Gates outlines how smart devices will eclipse PC
Not deliberately, of course, but maybe Win2k and Neptune aren't such big deals after all...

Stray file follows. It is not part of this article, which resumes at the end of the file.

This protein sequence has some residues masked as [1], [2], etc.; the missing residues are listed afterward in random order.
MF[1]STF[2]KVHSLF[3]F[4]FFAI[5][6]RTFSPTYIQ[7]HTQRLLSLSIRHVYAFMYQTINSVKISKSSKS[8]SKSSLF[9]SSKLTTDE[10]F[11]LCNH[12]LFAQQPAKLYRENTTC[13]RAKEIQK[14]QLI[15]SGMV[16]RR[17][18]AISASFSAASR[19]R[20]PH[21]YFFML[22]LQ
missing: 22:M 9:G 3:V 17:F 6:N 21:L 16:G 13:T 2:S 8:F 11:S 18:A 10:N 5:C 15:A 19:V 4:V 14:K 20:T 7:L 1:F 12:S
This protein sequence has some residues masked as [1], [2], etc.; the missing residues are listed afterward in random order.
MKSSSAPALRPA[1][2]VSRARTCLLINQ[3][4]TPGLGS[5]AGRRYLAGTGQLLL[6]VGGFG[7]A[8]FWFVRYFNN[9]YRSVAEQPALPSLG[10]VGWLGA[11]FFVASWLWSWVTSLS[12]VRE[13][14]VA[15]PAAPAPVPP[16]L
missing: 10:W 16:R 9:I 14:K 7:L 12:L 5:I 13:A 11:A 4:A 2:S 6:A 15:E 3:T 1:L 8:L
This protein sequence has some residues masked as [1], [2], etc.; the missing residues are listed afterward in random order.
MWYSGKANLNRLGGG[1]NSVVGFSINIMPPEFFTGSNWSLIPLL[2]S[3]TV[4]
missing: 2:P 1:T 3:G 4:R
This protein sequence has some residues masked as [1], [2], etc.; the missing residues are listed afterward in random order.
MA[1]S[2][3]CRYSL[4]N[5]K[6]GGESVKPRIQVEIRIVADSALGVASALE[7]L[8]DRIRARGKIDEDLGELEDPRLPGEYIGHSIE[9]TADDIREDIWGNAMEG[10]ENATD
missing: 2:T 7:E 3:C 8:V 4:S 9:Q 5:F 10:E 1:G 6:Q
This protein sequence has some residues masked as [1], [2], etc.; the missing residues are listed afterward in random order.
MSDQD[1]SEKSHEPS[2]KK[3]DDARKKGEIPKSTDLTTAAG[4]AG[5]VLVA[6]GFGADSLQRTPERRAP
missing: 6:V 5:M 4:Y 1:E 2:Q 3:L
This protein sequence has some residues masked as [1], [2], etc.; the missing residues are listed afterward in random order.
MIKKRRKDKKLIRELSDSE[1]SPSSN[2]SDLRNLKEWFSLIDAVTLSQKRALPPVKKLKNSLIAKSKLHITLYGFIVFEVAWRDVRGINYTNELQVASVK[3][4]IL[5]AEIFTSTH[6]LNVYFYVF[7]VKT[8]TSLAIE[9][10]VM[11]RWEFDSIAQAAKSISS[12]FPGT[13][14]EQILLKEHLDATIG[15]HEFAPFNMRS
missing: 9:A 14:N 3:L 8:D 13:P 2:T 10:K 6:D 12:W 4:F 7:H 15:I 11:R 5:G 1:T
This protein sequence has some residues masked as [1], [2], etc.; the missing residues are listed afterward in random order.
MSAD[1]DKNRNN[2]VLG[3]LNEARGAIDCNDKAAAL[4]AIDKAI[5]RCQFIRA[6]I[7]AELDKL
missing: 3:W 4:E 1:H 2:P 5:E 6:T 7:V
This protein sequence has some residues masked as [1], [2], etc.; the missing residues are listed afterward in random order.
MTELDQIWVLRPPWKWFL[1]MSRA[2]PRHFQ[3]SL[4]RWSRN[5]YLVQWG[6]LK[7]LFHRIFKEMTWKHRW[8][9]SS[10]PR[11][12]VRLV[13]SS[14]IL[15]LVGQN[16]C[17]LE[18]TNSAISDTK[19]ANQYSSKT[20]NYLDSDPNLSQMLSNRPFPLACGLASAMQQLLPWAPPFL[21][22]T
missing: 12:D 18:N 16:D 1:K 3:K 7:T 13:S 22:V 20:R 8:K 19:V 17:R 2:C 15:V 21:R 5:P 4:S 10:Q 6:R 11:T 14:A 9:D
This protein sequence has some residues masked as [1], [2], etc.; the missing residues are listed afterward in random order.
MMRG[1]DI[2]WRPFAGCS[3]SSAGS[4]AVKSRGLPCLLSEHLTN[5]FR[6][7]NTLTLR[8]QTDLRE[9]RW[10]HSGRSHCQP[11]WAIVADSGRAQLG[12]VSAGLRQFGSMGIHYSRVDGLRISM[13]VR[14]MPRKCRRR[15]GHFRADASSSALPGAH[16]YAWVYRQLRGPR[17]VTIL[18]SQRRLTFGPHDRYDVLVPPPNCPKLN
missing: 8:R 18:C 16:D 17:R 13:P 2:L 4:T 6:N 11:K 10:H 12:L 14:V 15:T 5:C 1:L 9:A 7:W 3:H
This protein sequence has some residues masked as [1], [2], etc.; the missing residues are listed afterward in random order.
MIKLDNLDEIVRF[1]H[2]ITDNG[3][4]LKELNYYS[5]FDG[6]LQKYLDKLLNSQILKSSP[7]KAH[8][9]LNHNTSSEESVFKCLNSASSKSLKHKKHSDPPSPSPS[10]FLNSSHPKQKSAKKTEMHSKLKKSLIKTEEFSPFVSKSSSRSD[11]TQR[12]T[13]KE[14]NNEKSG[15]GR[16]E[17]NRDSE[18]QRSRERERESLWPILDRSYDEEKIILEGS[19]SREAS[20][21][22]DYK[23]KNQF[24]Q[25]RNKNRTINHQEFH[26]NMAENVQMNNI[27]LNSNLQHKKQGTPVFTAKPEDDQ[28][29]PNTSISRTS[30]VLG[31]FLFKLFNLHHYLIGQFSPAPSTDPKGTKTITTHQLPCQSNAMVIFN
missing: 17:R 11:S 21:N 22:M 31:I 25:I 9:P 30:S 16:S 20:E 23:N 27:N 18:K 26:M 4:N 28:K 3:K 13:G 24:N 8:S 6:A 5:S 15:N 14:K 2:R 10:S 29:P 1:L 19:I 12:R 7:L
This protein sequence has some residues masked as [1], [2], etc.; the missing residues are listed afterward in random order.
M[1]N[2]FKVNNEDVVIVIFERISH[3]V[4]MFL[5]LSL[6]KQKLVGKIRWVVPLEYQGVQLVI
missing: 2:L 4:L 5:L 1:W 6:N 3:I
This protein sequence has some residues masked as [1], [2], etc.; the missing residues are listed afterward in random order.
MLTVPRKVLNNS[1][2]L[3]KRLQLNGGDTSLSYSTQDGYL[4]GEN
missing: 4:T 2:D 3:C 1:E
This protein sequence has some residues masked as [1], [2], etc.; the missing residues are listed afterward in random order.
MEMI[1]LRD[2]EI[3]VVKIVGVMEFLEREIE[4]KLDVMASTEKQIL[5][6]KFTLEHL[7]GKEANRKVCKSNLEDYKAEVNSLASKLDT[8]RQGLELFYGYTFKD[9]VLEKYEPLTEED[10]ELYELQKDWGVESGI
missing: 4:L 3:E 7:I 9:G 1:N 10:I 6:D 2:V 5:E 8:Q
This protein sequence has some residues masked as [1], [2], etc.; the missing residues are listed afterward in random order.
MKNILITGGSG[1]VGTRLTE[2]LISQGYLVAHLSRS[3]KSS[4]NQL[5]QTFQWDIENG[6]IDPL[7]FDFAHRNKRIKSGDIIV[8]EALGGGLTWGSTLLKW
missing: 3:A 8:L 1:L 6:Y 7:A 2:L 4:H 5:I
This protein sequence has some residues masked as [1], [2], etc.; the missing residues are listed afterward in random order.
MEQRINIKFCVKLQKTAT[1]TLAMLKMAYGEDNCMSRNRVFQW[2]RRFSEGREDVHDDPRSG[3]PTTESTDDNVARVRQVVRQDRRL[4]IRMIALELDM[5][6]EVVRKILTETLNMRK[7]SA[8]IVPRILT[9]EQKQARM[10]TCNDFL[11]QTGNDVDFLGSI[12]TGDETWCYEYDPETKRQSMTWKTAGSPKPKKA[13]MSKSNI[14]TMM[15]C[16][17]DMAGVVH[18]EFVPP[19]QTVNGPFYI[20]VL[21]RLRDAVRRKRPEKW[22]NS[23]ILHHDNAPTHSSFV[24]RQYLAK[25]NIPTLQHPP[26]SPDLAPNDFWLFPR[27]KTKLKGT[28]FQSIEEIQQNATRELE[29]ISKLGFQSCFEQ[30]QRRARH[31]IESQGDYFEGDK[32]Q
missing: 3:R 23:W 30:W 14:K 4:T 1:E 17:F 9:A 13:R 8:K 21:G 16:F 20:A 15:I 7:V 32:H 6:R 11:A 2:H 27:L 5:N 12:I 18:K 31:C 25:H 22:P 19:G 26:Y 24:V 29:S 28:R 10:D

The latest instalment in the Bill Gates PR offensive, an article published in Forbes, provides rather more signposts to where MS is going than is usual for one of the lad's visions. The short piece - on convergence, allegedly - indicates that the eclipse of the PC may soon be upon us. Now, we know Bill has people to write articles and speeches for him, and he even has plenty people who can think for him as well, but although that means his journalistic career is really somebody else's, it doesn't mean all of the output should be automatically ignored. It's self-serving and partial, certainly, but there's sometimes red meat in among the fluff. Now, "Bill" (as we'll call the anonymous scribe) is seeing a near future of broadband wired and wireless bandwidth and "seamless, universal connectivity." Currently we're in a period of "hybridisation," hybrid electronic devices being "PCs, WebTV, cable modems and smart phones." Yes, that's a weird and partial list, but the point Bill isn't quite making successfully is that convergence so far has meant that multiple functions have been moving into single pieces of electronics. We could add that they've not being doing it either very fast or very successfully. "But this is only the start," says Bill, wrongly, as he proceeds to explain why it's really the finish. Smaller and more powerful processors, "advanced software" (no, we don't know what this means either) and "exponential growth in fibre and wireless bandwidth... turns convergence on its head." This superficially clever piece of phrasing is of course meaningless. What Bill really means is that convergence on single devices stops being important: "It means that although computer, telecommunications, and consumer electronics technologies will come together, the next generation of smart devices mostly won't." Cut to the chase. Bill sees a proliferation of diverse, smart, connected devices that will "take the power on your desktop and make it available wherever you want it." This is not of course original thought, but it's highly significant that Microsoft is now thinking it. The company is accepting that the action in the future will to a great extent be in appliances and the network. All of your data will be available to you wherever you are, and intelligence within the network will filter what you get, depending on context. So "if you're watching a game in the ballpark" you get player profiles and hot-dog order forms (N.B. Bill, some localisation needed here) and not your tax return. So you can see Microsoft's agenda. It's still developing PC operating systems, but all of those projects for smaller and pocketable devices, set-top boxes, the MSN Web Companion and wireless devices are actually where the company really intends to bet big. And although the importance of local processing power remains practically an official religion at Microsoft, the universal connectivity aspect is clearly going to erode that, and the company will wind up agreeing with Larry Ellison - didn't it demo an NC just last week? In his article Bill only touches on the server end of the deal once, lightly, but the implications are clear here as well, because - although he's not tasteless enough to say it out loud - it clearly has to be Microsoft server software that's running the server farms that store the data and figure out what to send/show you, when. We're not saying the plan is going to work, of course, because as yet Microsoft doesn't have any kind of hold on either the client or the server end. The mobile phone companies aren't going to roll over, as they've decisively demonstrated over the past couple of years, and despite Microsoft spin to the contrary, NT hasn't been winning the server wars. But it's worth paying attention, just in case. ®
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